I was an early adopter and used BTRFS for many years, singing its praises.
I was particularly interested in the RAID capabilities.  Then in 2016 the
bomb was dropped that:

"It turns out the RAID5 and RAID6 code for the Btrfs file-system's built-in
RAID support is faulty and users should not be making use of it if you care
about your data.

There has been this mailing list thread
since the end of July about Btrfs scrub recalculating the wrong parity in
RAID5. The wrong parity and unrecoverable errors has been confirmed by
multiple parties. The Btrfs RAID 5/6 code has been called as much as fatally
<https://www.mail-archive.com/linux-btrfs@vger.kernel.org/msg55179.html> --
"more or less fatally flawed, and a full scrap and rewrite to an entirely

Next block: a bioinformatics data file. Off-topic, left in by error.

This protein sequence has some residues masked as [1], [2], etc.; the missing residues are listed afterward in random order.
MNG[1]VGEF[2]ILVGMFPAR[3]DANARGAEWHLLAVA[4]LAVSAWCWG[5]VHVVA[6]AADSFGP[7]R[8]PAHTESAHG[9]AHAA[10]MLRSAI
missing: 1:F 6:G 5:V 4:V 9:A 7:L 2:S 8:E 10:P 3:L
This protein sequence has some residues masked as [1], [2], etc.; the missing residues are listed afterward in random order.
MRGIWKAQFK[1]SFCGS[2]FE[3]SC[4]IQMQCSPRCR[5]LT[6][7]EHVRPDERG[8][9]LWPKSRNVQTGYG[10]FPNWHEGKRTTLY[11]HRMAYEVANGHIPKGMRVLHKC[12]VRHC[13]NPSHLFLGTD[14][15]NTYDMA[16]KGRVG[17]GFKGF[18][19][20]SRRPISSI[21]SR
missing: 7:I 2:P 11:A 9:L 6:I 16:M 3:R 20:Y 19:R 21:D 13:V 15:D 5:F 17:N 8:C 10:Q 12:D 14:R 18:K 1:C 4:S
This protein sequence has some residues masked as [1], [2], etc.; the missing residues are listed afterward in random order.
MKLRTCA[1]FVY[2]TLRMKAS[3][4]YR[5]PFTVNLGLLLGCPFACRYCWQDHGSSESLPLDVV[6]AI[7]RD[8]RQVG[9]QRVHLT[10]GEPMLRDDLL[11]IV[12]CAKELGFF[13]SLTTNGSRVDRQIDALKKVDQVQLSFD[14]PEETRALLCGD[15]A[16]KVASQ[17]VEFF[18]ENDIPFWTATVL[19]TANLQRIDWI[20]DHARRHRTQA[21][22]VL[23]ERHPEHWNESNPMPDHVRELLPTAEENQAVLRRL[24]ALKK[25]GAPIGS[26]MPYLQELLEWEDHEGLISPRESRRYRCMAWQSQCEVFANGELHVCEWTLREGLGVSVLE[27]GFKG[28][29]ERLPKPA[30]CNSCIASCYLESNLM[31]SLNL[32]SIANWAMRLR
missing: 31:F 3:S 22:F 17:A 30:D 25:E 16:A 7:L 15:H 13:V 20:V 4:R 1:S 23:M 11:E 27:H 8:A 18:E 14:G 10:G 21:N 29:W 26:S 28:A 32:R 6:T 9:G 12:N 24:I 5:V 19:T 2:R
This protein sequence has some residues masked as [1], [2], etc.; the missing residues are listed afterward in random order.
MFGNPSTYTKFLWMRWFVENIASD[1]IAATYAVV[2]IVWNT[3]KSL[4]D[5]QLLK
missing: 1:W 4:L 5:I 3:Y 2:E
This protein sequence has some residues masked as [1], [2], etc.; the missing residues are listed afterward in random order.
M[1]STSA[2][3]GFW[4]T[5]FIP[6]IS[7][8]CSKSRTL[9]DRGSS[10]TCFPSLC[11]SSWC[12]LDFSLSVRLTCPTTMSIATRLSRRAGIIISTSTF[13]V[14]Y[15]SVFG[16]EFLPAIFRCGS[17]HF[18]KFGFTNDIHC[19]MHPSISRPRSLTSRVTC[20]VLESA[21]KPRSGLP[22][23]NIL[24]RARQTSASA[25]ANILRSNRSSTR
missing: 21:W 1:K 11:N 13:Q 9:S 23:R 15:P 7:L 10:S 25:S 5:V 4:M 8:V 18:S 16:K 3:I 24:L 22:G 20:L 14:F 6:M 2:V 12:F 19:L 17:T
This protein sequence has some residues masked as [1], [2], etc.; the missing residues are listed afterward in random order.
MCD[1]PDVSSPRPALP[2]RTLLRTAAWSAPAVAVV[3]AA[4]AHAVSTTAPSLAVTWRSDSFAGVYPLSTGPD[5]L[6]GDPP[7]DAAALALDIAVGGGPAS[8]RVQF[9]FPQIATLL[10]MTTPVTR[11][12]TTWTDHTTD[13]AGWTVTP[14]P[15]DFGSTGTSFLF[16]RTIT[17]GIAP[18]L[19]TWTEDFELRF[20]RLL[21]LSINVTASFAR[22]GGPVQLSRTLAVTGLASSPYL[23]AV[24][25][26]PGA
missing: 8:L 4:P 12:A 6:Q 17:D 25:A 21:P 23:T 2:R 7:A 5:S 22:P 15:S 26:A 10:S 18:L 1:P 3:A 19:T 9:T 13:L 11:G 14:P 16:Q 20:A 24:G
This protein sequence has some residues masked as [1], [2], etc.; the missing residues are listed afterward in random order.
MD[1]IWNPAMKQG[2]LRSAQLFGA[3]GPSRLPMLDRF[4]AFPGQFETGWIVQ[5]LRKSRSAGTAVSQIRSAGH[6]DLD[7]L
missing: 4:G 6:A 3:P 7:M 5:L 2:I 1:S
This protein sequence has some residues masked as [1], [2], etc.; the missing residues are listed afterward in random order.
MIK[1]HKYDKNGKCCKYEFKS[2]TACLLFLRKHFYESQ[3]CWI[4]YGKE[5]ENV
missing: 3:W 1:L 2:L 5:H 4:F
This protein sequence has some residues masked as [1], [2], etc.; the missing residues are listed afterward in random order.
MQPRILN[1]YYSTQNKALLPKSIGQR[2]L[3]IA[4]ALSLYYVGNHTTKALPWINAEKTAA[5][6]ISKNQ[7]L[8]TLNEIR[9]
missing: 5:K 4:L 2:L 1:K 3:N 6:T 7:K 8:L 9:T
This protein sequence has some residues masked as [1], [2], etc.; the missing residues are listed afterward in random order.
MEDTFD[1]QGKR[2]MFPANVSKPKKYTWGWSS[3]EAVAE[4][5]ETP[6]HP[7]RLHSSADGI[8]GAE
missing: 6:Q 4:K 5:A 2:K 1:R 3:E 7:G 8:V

different raid56 mode on-disk format may be necessary to fix it. And what's
even clearer is that people /really/ shouldn't be using raid56 mode for
anything but testing with throw-away data, at this point. Anything else is
simply irresponsible."

The current situation as I understand it is the problem is "mostly fixed" -
whatever that means.

So, BTRFS is great, ready for prime time... many people are using it, etc.
etc. etc. until something goes wrong and then you get... well, it's
experimental and not intended for production.  Sucks to be you.

At some point you have to fish or cut bait.  I was under the impression
that Redhat had done exactly that with the announcement and direction of

Why are we not concentrating on Stratis and XFS?  Seems to me after waiting
for almost a decade for the promise of BTRFS to be fulfilled and then
having so many
people be burned, we should be turning the page rather than continuing to
rehash the same old arguments.
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